Walk round Old Trafford and you’re frequently reminded why Manchester United is one of the biggest and best supported football clubs on the planet.
It’s not just the 76,000 seater stadium or the tourists pouring out of the megastore who are barely able to walk due to the weight of their shopping bags crammed full of the latest official merchandise tat, that underlines just how successful United have been over the years.
There’s the Munich clock, memorial and tunnel that highlight the tragedy that in many ways shaped the club’s standing across the globe, then there’s the statues that acknowledge the men who’ve been an integral part of the club’s glories.
Sir Matt Busby, Sir Alex Ferguson and of course the United trinity of Sir Bobby Charlton, Denis Law and George Best are all immortalised in bronze – or whatever metal the statues are made of- around the ground, but for many there are other men who deserve to be recognised too. Fans who saw the Reds in the 60s and 70s insist Paddy Crerand was as vital a cog in the United machine as any of his more attacking, famous teammates, while even Sir Matt himself argued Jimmy Murphy was as important to the club during his reign as the manager himself.
Recently we saw Liverpool fan and Evening Standard scribe Tony Evans declare he believed Paul Scholes’s reputation had grown since his retirement, or his “myth got out of control” as he worded it, amazingly his comments were a response to an all-time football XI from that legendary football expert Piers Morgan. Evans’ argument was that Scholes was “never [the] best player in any United side he played in” which may seem valid but in many ways is almost irrelevant as the midfielder shared a dressing room with some of the greatest footballers ever to grace the game, most notably Cristiano Ronaldo, Eric Cantona and Roy Keane.
Scholes may not have been the one grabbing the headlines, he may arguably not have been the ‘best’ United player in the team but he was always fundamental to any success the Reds’ had during his career, do you honestly see the treble of 99, the double wins of 96, 08 or the title wins during that period happening without the Ginger Prince pulling the strings? In many ways that’s why Michael Carrick not only shares a chant but also a reputation with his more talented former colleague. Carrick may not be in the same class as Scholes but right now he’s just as vital to the side’s fortunes as his diminutive midfield partner used to be, he’s the Ant McPartlin to Scholes’s Declan Donnelly, the Liam to Scholes’s Noel, the Marcus Burnett to his Mike Lowry.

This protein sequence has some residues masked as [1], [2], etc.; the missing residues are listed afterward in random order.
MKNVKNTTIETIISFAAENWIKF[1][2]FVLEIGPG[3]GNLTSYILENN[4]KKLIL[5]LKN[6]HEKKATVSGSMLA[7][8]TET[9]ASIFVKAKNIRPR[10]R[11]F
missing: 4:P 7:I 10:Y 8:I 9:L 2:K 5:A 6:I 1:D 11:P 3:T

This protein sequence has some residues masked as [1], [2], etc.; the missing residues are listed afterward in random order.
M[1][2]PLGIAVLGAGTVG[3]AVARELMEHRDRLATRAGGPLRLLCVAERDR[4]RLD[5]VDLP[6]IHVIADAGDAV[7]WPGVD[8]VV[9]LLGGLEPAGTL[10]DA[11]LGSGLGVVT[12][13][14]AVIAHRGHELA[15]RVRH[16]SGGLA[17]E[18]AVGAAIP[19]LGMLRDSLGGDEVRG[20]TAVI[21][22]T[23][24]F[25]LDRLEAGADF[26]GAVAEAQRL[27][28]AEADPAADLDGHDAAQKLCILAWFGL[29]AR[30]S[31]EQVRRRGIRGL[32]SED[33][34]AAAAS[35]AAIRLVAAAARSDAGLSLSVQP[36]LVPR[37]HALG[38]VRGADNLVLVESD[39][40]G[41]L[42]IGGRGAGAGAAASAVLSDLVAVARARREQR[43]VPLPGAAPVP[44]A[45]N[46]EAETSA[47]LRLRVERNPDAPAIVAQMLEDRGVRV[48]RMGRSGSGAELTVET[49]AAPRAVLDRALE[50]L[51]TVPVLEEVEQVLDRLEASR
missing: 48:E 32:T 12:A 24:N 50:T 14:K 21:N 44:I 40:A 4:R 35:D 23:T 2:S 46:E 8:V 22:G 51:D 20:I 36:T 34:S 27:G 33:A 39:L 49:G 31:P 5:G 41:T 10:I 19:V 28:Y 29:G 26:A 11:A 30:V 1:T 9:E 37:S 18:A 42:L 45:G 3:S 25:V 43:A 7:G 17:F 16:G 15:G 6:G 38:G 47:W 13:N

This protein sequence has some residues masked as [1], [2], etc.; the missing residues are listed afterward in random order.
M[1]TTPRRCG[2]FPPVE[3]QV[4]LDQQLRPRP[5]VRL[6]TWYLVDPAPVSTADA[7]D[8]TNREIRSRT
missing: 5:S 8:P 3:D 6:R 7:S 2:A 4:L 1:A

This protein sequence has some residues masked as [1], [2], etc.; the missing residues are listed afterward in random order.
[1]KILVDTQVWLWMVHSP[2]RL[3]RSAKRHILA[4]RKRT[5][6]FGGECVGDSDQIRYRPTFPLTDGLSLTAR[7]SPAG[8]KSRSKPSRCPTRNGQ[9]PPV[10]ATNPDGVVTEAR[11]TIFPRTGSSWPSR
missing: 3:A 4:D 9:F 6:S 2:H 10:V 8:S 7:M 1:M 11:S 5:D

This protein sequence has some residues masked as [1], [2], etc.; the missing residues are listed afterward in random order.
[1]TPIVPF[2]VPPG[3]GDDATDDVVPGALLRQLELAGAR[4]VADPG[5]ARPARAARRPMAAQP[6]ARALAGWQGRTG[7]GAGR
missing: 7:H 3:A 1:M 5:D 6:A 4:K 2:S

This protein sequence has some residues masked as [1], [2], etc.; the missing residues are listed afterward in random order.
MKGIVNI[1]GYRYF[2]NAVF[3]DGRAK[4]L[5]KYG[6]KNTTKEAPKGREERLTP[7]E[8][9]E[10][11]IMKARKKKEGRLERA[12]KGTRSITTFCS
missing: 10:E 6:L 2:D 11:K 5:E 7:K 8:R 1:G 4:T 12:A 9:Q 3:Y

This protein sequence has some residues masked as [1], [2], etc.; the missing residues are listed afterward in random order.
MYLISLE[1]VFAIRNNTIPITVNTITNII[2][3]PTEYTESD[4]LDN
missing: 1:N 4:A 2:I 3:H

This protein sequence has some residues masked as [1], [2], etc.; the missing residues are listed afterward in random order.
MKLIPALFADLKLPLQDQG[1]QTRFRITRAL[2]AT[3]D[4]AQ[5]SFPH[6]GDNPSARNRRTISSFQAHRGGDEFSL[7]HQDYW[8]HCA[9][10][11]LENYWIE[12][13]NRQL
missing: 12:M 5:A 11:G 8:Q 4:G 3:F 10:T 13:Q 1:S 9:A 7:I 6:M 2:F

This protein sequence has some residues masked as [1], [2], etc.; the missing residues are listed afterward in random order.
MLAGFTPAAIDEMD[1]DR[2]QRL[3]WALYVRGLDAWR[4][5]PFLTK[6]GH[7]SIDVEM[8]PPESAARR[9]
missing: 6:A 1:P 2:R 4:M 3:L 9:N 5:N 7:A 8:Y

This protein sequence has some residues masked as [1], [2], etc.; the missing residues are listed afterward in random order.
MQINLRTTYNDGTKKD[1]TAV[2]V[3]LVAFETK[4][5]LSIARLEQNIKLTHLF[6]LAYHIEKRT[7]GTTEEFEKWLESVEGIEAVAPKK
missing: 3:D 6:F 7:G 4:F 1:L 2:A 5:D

It’s no coincidence this season that on Carrick’s watch United have won seven and drawn two with no defeats in all competitions, the sort of mouth-watering form that makes a mockery of the club’s sixth placed league position and relative struggle to progress in Europe, the real dilemma facing Mourinho isn’t how to win matches, it’s how to win matches when he can’t call upon the services of his essential midfield maestro.
For anyone who’s been living on an desert island for the past few months or in a prison cell where Ipad’s aren’t being smuggled in on a weekly basis, Carrick is 35 and not only has to be used as sparingly as possible, which at the moment is still pretty much every game, but will also need replacing in the next season or two, that’s the bad news, the good news is Jose may not have to splash the cash to find someone to fill in for his deputy captain, as for the first time since Tony Pulis started wearing fancy dress on the touchline, United actually have options in midfield and not all of them are crap.